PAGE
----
I google searched Balboa park and it looks great :) I even saw a lone Eucalyptus tree standing out in the middle of a garden, which looks healthier than any of the ones I see in my area where they are supposed to grow best :lmao: It's always strange seeing Australian trees and plants growing in other countries, even just as the occasional garden specimen. Everybody wants what they don't get a lot of - all of my favourite plants are from all over the world except Australia :lol: But I will give this continent credit for being home to the Grass Tree westaust.net/photos/components… which looks like a cross between a palm tree and a Joshua tree, but they are rare, expensive and take a year just to add barely an inch of new growth, plus they have a low survival rate when moved from one area to another, so I reluctantly passed on getting one of those ^^;
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:icon8legs:
8legs Featured By Owner Aug 23, 2013  Hobbyist General Artist

In California too it was the less affluent areas that had them but still they made for a nice coverage better than a bare spot piled with junk. We had tree nurseries out in California and most of the Palms were juveniles. No one really had any babies, people want their trees now! When they redid the Railway Station in San Diego large Palms were brought in, thing is back in the 1940's there were Palms already! They were removed but with a change in attitude in railway travel there they are making the area again a very pleasant spot to be. Los Angeles Station always had courtyards where you could go and sit, Bird of Paradise, Ficus, and other flowering plants are there. Even during the decline of rail service the station and its plant life was attended to but not so much as now a days, its good to see this. The freeways out there are in many parts are landscaped, it is nice but I'd rather see light rail trams running and tear up the concrete and go to small safe electric vehicles--smart cars for city mobility. It could be done but Big Oil and politicians will fight anything like that. Its all about money--as usual and how much they can steal from the electorate.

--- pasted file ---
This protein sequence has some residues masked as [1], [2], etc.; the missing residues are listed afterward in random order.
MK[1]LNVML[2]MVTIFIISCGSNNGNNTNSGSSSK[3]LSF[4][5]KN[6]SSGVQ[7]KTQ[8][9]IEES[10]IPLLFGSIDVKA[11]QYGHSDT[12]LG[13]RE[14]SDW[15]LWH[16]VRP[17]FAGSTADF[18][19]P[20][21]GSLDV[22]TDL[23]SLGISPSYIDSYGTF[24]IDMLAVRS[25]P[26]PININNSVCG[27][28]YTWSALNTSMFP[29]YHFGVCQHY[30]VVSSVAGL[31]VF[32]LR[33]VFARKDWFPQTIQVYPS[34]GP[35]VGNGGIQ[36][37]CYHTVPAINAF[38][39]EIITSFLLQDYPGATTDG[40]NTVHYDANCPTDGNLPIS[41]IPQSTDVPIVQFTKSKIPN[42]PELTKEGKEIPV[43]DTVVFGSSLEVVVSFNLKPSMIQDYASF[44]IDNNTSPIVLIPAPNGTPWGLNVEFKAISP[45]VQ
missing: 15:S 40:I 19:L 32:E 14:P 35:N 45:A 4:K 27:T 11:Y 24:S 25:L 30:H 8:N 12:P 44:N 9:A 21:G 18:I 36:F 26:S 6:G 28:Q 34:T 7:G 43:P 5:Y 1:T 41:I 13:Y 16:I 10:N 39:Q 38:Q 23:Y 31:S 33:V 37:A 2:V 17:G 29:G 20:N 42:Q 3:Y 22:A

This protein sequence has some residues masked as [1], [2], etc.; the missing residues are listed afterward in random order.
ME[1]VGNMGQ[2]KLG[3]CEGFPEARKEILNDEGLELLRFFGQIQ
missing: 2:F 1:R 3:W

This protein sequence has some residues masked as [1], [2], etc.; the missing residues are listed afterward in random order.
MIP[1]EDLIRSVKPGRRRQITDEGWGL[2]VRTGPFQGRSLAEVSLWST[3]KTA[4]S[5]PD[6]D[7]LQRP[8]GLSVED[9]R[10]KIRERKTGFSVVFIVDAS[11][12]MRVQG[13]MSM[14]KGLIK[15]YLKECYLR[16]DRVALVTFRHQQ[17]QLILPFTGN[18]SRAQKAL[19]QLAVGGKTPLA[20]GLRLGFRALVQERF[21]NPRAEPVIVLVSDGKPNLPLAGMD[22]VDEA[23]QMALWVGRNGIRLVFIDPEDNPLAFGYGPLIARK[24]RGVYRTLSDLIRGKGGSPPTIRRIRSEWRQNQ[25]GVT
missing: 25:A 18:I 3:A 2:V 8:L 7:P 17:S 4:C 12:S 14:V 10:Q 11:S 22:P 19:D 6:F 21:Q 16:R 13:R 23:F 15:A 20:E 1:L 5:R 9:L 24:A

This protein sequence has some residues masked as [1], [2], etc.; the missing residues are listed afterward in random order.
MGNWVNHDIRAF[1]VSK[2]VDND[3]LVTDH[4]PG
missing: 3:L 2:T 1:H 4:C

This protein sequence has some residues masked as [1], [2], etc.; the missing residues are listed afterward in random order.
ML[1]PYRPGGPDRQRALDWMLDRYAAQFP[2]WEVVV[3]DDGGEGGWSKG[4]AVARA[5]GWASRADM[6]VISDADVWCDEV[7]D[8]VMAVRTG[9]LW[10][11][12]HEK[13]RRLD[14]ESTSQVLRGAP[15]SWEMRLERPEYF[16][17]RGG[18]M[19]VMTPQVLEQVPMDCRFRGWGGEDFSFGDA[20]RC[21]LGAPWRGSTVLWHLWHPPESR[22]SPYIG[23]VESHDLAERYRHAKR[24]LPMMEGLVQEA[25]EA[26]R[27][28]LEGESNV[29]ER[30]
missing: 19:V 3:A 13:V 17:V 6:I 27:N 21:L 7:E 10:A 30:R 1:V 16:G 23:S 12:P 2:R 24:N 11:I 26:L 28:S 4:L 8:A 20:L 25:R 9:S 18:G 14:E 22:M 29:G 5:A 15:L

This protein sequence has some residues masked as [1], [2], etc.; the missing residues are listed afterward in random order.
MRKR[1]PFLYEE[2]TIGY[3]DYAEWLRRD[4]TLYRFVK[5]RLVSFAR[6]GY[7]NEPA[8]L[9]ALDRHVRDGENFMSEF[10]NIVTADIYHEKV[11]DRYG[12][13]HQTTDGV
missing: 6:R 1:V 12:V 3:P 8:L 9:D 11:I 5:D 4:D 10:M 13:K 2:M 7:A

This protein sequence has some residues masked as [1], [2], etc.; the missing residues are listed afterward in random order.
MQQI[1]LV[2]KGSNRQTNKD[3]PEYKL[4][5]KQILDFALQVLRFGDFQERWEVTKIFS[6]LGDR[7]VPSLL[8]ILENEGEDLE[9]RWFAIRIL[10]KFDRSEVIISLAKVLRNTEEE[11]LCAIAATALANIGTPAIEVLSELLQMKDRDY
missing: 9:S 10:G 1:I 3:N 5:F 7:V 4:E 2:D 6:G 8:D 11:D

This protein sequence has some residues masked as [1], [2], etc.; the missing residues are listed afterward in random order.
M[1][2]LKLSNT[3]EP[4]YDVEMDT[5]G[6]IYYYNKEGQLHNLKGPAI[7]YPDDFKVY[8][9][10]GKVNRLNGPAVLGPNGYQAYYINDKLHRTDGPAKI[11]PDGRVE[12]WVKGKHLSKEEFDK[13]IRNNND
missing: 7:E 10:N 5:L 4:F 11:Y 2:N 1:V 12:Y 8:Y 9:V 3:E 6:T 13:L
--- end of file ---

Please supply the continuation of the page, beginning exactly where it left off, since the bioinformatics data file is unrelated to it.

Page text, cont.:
Balboa park is awesome plus many guys go there and sun themselves--nice scenery no matter what!

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:iconpriteeboy:
priteeboy Featured By Owner Aug 23, 2013  Hobbyist Digital Artist
I suppose if I had money to spare I'd buy mature-sized trees and plants for my gardens too. I suppose you can't blame someone for not wanting to wait 20 years before their tree reaches a decent size. But maybe I'm able to be patient because I'm younger so I should have enough time left to see them at their best. Plus I fertilize and water as much as I can to accelerate the process. Even the tougher plant types which can last on their own will always grow a bit faster if someone looks after them :nod:

These days I'm noticing new roads and suburbs are taking the importance of plants and gardens into account here too. No matter how much society grows and develops, I think people always like seeing some green in their urban areas. A city without trees or gardens looks grey and miserable no matter how well-maintained it is. These days I think developers know this and so they are using trees and plants as decorative assets to make new areas more pleasant to look at, people are willing to pay more to live in an area if it looks nicer after all ;) Some developers in my area are even smart enough to plant the trees before starting the actual buildings, so that way the trees would have already started growing by the time the properties become available to buyers :house:

Oil companies and politics are partially to blame for the severe lack of popularity in electric cars. But there's also a social stigma attached to them too which can't be blamed on anyone else but society itself. Electric cars are considered "wussy" cars to the self-proclaimed hot-rods out there who hate the thought of giving up their overpowered machines. But in a city environment where nobody even gets a chance to go faster than 50 - who really needs a car capable of going 300! :disbelief:
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:icon8legs:
8legs Featured By Owner Aug 23, 2013  Hobbyist General Artist